New Green Day Mind Banner and a Note on Haiti

Violeta from the Green Day Community, who created my previous banner, kindly updated Green Day Mind to start the year off and commemorate Green Day’s first concert of the new decade that happened on January 12, 2010 in Bangkok. The photo was taken at the press conference given by the band on Sunday, January 11, after they landed.

Thank you, Violeta! Awesome job, as always!

Green Day Mind Banner for 2010 by Violeta

*the views expressed are the author’s own and are not endorsed by the band

*When I first started this blog, I wanted to occasionally talk about “Green things” besides Green Day. Primarily, the world, I suppose, outside of a rock band named after a color. When the Iranian Green Revolution first went down back in June, I wrote:

When describing “21st Century Breakdown,” Green Day usually says that it’s a (paraphrasing) “collection of pictures of things that happen in the world and America with a seeming new crisis everyday.” The onslaught of everyday living can be overwhelming, that’s for sure. I really hope, however, I never get to the point where I don’t care what happens to someone else, as long as I’m left alone. The planet really is too small for that crap. I may not be able to do much and I may not know everything or even anything, but this I know: Iranian men are beautiful and Persian culture is about 500 times longer than ours. I also know that what happens in Iran doesn’t stay in Iran. What happens in Iran affects us all.

Now, I’d just like to say, what happens in Haiti doesn’t stay in Haiti. What happens in Haiti affects us all because here’s another 21st Century Breakdown moment happening, and it’s a doozy.

As you may have heard, the country of Haiti, located in the Caribbean and sharing the island of Hispaniola with the country of the Dominican Republic, suffered a devastating, 7.0, earthquake on Tuesday that ripped through the Haitian portion of the island, demolishing the capital, Port-au-Prince. Needless to say, not many buildings stand and there are a lot of people who have died. It’s the very definition of a humanitarian crisis, and that distinction was already in Haiti prior to the current situation.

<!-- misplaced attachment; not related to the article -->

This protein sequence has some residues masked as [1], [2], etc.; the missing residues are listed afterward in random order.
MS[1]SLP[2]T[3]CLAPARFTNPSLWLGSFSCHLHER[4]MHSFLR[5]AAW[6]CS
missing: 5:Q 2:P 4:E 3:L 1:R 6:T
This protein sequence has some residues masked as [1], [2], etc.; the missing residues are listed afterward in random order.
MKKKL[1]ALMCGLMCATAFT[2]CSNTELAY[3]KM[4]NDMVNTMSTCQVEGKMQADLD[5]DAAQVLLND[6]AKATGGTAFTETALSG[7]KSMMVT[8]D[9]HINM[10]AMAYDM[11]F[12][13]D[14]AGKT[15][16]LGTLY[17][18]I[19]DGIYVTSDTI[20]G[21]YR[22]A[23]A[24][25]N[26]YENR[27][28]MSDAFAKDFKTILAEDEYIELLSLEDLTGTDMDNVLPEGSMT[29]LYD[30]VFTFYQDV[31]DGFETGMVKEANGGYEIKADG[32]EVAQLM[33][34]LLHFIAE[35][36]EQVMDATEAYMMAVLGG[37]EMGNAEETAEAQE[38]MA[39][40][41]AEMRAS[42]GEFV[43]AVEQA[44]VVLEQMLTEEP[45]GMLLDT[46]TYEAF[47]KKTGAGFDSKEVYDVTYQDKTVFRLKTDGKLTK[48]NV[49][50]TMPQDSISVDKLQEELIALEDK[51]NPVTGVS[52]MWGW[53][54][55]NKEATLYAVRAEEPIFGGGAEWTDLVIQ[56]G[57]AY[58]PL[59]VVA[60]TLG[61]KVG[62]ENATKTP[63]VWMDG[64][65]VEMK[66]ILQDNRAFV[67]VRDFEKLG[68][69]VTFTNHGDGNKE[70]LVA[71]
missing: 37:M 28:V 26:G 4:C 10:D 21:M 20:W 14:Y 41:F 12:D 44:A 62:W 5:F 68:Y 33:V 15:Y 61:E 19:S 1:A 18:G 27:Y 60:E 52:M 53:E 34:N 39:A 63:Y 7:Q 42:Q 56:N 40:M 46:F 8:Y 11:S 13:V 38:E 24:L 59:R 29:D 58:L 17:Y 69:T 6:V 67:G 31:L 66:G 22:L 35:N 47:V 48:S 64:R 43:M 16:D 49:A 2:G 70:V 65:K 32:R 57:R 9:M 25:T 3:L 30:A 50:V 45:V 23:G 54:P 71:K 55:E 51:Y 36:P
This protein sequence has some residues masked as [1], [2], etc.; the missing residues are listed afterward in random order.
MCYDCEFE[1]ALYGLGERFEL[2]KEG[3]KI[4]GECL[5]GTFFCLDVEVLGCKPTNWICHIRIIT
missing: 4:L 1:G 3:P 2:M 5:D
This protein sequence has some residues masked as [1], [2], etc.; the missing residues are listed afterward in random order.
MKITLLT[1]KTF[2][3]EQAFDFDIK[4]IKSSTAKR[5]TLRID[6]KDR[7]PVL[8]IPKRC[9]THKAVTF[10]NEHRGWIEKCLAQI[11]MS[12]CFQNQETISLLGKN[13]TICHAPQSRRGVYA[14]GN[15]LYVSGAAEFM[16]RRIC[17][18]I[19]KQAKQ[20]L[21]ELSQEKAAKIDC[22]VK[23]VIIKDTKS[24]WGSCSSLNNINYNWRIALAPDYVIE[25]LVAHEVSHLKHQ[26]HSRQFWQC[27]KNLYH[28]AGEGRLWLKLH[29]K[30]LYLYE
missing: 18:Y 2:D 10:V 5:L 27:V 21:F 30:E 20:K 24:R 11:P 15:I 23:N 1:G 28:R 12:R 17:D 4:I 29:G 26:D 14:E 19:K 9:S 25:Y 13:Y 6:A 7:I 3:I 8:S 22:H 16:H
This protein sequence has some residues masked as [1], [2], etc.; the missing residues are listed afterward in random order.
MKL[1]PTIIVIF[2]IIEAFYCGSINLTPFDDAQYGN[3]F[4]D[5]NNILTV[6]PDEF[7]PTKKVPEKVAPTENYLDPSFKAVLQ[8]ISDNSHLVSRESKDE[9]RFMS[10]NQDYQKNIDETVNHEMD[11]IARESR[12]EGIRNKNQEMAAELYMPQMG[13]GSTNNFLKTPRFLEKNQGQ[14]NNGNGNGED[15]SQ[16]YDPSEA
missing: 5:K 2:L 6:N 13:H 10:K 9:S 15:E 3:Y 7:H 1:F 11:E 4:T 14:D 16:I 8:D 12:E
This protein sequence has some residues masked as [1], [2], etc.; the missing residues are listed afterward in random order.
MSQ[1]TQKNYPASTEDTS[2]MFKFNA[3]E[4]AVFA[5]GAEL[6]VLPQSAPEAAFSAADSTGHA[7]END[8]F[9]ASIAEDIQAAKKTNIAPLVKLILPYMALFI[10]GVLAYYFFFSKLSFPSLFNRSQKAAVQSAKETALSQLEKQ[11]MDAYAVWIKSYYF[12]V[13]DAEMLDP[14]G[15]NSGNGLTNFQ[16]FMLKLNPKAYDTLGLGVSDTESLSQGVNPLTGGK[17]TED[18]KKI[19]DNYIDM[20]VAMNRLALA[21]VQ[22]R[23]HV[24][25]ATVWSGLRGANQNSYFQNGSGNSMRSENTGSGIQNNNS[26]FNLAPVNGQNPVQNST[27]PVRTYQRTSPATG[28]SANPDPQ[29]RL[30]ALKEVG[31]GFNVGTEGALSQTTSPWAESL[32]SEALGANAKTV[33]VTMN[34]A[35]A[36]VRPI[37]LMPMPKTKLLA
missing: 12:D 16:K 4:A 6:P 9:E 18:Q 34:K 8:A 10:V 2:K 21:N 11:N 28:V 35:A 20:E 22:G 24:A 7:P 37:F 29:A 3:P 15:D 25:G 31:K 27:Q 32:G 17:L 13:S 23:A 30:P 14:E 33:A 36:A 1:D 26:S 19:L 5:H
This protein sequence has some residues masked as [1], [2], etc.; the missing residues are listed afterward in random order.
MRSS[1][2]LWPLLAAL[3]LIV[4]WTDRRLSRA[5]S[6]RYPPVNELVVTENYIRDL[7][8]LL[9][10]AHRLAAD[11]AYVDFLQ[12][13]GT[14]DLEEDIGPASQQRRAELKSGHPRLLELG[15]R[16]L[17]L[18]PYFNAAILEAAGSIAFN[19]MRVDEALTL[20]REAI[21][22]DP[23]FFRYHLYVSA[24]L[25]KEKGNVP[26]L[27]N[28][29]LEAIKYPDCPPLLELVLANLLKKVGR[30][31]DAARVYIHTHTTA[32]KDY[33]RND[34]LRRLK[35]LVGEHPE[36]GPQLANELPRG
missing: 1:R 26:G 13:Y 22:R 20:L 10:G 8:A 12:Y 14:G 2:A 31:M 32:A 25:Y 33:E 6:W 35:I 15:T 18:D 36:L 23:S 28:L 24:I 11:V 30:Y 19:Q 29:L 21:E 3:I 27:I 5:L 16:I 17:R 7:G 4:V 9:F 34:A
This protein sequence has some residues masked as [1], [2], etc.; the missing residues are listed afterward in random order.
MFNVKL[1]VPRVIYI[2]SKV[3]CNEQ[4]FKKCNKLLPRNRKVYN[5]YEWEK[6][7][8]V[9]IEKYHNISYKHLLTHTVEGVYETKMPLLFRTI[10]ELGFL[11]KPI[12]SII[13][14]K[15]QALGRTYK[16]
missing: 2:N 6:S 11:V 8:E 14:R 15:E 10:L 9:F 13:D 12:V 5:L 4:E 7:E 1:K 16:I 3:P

Haiti is a country that has suffered centuries of deprivation, political mayhem, natural disasters and human misery. The Haitian portion of the island was colonized by the French, who brought slaves from Africa to work the land. The legacy of slavery in Haiti was one of the worst ever in terms of conditions of living, disease and despair. In 1791, the slaves of Haiti overthrew their masters, and after several years of fighting, Haiti became the site of the first and only successful slave rebellion.

There have been coups since then, political mechanizations both inside and outside of the country; hurricanes have battered the land, and the forests of the island, milled to within an inch of their lives, have been cut down for sugar cane fields, the timber industry and the lighting of the family hearth. The population is black and poverty stricken, full of proud people who love their country and are tired of its ongoing misery.

Haiti needs help right now.

Food. Water. Shelter. Doctors. That is all. There should be no argument, no thinking about the need to do it, only how to do it. I was a bit hot under the collar yesterday when Pat Robertson, an evangelical minister here in the United States claimed that Haiti continually suffered because they had performed Voodoo ceremonies and bonded with the Devil in order to gain their freedom from the French. Because, y’know, that’s the only way Slaves could ever overcome their Masters, I suppose. OK, he didn’t say that last part, but that’s what it sounded like to me. I’m not even going to go into what Rush Limbaugh said about the situation, I’m already bordering on my head exploding. Suffice it to say, it’s not the time for such talk. Food. Water. Shelter. Doctors.

I have a friend in Haiti at the moment. She works for a Non-Governmental Organization and was sent to Haiti to help with the country’s computer infrastructure. She’s now huddling in a company place. She’s lucky. She can leave and has a bed to sleep in. There are millions in Haiti who have neither luxury. If food, water, shelter and doctors do not arrive and are mobilized soon, an out-of-control situation will escalate into more of a nightmare than it is already.

Please consider contributing to the American Red Cross or Doctors Without Borders, or any charity that you may wish to donate to. There may also be food drives in your area that need help as well. Haiti’s natural resources such as forests and water supplies are decimated. Learn more about natural resources and how you can help stop deforestation and water contamination at the Green Day + National Resources Defense Council here.

I have been crying a lot over this today. But Violeta’s banner made me a bit happier. After the jump, you can view his design from last year.

Here’s Violeta’s banner from last year.

Green Day Mind Banner 2009 by Violeta

*the views expressed are the author’s own and are not endorsed by the band

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About Green Day Mind

Writer, blogger, archivist, not a mom. Two cats. Goes to a lot of punk shows. View all posts by Green Day Mind

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